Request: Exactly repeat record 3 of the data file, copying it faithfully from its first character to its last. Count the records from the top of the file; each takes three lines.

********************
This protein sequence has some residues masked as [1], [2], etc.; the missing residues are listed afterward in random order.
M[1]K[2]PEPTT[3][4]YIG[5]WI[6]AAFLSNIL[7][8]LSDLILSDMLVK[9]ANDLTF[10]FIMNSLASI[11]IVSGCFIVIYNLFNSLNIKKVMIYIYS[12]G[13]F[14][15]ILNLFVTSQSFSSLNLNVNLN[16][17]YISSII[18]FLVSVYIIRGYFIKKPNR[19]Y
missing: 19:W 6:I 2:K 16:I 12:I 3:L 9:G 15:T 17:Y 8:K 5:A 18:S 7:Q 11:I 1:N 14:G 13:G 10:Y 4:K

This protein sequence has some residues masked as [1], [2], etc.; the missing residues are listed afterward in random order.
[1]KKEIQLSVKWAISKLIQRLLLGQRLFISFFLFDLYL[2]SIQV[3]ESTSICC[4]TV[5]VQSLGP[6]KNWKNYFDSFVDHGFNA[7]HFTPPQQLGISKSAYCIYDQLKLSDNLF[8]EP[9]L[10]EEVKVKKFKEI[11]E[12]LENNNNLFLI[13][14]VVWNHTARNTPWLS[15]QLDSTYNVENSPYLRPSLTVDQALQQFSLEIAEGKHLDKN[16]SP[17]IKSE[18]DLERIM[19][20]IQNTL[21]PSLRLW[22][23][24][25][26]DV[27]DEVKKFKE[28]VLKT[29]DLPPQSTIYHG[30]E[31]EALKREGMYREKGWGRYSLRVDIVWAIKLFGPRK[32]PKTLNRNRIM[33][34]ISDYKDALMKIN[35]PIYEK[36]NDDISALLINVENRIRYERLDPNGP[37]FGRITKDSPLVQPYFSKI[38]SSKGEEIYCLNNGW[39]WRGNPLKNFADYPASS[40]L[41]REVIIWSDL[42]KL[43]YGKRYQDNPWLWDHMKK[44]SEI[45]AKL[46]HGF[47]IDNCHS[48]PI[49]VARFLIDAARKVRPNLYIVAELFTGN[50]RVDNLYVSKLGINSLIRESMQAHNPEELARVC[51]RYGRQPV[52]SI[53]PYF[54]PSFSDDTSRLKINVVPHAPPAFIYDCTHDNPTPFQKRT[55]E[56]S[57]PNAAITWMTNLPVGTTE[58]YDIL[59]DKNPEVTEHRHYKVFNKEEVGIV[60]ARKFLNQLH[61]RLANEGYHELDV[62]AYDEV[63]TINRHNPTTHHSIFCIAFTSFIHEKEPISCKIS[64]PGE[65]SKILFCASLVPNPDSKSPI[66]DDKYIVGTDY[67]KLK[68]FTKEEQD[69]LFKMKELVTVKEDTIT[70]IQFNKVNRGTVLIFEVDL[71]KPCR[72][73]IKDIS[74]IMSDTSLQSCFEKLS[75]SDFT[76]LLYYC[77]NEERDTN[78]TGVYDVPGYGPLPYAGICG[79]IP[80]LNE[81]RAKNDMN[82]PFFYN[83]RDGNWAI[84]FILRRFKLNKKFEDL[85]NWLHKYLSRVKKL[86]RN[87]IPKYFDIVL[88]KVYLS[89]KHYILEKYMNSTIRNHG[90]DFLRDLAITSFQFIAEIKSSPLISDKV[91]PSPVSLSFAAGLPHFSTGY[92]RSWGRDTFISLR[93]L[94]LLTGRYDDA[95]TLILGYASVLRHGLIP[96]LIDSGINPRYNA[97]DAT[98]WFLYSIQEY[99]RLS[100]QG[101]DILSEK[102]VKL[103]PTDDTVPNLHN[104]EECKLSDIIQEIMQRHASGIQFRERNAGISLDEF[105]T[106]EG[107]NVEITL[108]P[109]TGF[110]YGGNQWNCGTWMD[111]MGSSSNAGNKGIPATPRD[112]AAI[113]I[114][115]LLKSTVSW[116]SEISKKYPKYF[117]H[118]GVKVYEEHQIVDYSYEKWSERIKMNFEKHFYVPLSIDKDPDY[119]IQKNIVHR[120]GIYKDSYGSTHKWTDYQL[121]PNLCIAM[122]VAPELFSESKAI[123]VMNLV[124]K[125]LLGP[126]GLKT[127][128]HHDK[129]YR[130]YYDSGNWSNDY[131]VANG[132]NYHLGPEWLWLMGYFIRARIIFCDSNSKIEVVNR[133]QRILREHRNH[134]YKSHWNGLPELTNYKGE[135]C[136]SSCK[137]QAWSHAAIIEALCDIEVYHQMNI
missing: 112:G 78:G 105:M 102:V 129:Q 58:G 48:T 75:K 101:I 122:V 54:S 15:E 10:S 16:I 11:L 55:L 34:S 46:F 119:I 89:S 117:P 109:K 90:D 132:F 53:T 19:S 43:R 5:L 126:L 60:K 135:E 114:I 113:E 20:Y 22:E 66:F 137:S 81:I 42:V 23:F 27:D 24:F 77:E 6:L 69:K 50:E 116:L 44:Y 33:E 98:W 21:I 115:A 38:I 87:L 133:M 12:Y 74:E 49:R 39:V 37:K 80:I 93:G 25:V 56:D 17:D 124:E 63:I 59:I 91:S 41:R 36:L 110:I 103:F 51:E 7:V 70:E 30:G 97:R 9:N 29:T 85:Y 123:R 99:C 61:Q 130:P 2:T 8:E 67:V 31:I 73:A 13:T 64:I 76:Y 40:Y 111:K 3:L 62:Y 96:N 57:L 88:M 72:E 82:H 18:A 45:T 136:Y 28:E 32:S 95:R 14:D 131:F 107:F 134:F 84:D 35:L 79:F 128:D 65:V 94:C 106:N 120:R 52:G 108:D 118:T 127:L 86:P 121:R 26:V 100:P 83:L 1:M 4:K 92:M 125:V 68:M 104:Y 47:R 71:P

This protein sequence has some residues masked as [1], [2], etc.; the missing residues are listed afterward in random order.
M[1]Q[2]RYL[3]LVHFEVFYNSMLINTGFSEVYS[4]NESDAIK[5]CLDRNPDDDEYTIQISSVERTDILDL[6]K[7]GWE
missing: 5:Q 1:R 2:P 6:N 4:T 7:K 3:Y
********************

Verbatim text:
This protein sequence has some residues masked as [1], [2], etc.; the missing residues are listed afterward in random order.
M[1]Q[2]RYL[3]LVHFEVFYNSMLINTGFSEVYS[4]NESDAIK[5]CLDRNPDDDEYTIQISSVERTDILDL[6]K[7]GWE
missing: 5:Q 1:R 2:P 6:N 4:T 7:K 3:Y